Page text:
Consultant Profile – Baye Tilson

Management Consultant, Accenture

I have the privilege of having Baye as a great friend – she came into my life about a year and a half ago through another one of my dear friends, and I’m so grateful for it. With similar interests, and perspectives, (including a very congruent sense of style) we became pals fast.

Baye has been extremely supportive of The Consultant’s Closet since before it launched, so when she heard I was planning a photoshoot in Chicago, she made it a priority to fly into town to be a part of it, and to help make it a reality.  All my thanks to Baye for her continuous support, her constant positive mindset, which is a joy to be around, her enthusiasm for hopping on a plane to be a part of something she knew was important to me, and her willingness to be interviewed and featured on the site.

I’m thrilled to be able to share her background in consulting, how she balances her other entrepreneurial efforts, and the emphasis she places on her workforce wardrobe.

Q: Baye, consulting is only one component of your career – tell us about your career path, and the other ventures you’re passionate about.

 A: After graduating from Duke University with a degree in women’s studies, and public policy Baye joined Teach for America for several years – which took her to New Orleans where she taught high school math and served as a head cheerleading coach. While teaching was rewarding and in her first year there was an 800% improvement in the percentage of students in her classes who achieved a proficient level on their end of course exams – Baye was always far more drawn to the data behind how to continuously improve students’ learning rather than specifically the teaching side.

So, after a year and a half, she joined the consulting firm Access Sciences in a data analyst consulting role focused on info and data management. This career move took her from New Orleans to Houston.

While interested in the data, it became apparent that Baye really preferred the change management side of client engagements and gravitated towards the people side of consulting – she enjoyed focusing on helping organizations get from point a to point b effectively.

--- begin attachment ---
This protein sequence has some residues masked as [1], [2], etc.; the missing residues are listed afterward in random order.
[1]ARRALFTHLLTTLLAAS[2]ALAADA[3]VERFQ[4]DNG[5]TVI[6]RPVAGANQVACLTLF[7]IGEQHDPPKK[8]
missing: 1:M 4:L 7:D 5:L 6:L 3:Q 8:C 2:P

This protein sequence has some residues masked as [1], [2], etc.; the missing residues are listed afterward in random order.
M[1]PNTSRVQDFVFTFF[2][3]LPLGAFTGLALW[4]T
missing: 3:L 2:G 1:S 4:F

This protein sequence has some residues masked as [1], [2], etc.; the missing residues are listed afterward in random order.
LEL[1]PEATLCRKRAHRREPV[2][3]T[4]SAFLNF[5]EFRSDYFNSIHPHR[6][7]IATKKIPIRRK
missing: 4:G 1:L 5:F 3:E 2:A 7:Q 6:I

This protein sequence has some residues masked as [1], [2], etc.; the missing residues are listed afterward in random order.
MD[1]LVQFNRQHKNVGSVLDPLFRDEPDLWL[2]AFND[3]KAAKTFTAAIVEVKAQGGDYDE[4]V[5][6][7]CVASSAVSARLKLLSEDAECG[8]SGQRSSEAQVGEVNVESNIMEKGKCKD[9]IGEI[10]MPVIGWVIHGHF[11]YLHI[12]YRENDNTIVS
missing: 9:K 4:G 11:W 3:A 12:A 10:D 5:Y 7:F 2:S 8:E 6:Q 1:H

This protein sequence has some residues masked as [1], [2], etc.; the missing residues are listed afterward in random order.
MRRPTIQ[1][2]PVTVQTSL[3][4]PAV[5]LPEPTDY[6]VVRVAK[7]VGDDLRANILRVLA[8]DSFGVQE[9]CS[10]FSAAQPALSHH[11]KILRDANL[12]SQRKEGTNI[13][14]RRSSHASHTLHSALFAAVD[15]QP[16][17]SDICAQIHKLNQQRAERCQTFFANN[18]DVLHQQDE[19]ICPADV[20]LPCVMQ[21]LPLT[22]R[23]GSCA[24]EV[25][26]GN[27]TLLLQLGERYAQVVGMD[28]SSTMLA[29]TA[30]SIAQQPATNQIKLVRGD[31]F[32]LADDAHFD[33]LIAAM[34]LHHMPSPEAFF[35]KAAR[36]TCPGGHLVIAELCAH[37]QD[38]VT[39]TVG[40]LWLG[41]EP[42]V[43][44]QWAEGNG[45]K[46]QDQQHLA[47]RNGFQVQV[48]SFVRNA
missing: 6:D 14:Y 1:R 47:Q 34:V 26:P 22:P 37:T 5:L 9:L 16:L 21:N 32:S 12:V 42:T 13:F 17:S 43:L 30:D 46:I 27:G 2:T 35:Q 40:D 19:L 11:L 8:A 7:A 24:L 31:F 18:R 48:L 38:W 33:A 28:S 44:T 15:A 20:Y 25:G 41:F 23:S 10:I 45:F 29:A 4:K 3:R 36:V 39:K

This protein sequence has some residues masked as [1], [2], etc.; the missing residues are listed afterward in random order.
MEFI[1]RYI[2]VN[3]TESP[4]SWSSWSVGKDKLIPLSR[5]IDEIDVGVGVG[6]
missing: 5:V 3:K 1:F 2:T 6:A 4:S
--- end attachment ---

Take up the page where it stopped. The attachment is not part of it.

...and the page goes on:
This focus on change management consulting took Baye to Accenture, after which she was recruited to join Entergy’s change management in house team – back in New Orleans.

Baye has now boomeranged back to Accenture (and to Houston) where she works with a large Oil and Gas organization to support their long-term change initiatives.

What prompted a return to Accenture? While with ACN initially it didn’t fully feel like the role aligned with interests – she felt detached from the job; liked the company, but at the time it was really just a job. However, upon moving back to Houston from Nola, she really evaluated how to be back in change management.

After spending time working an in-house role, she recognized that she enjoyed the consulting perspective and felt strongly that it was time to evaluate all possible firms. Upon review, felt that Accenture offered an opportunity that most closely aligned with her career interests – plus, there would be a learning curve either way – but she already knew Accenture.

As a result, Baye is now in a position where she enjoys her project team, her client, and her manager – which has made a significant difference in the overall job satisfaction. Consulting can be fun and interesting, but on some days it’s really neither here nor there – it’s the team that you work with that makes the huge difference, and it’s on those days that she is thankful for those she works with.

Not only is Baye a consultant, she is also a yoga teacher and entrepreneur. She teaches classes around Houston several times a week (and was just invited to teach for the recent Michelob Ultra Movement Festival), and she co-owns a pop-up yoga company (Nola Tribe Yoga & Bride Tribe Yoga – formed in 2016) that offers concierge yoga classes across New Orleans, Austin, Houston, Baton Rouge, Charleston and Miami.  This fall Baye and her business partner will grow the business to include destination-based yoga retreats.

And if you’re not up for breaking out a mat for a yoga class, should you need to buy or sell a home in Houston – Baye can help.  She has always loved real estate investing but grew frustrated working with less than stellar realtors. As a result, she obtained her Real Estate license earlier this year, and now works with Houston based clients to help them buy and sell their homes.

Q: How do you balance career growth with personal growth?

A: It’s a lot of waking up early and going to sleep late – but focus on bookending days with things that are personally fulfilling. Work very hard not to open laptop after 5 on Friday until 8 on Monday – will maybe check emails Sunday morning – just to avoid feeling overwhelmed Monday. But believe that honoring time for self is paramount.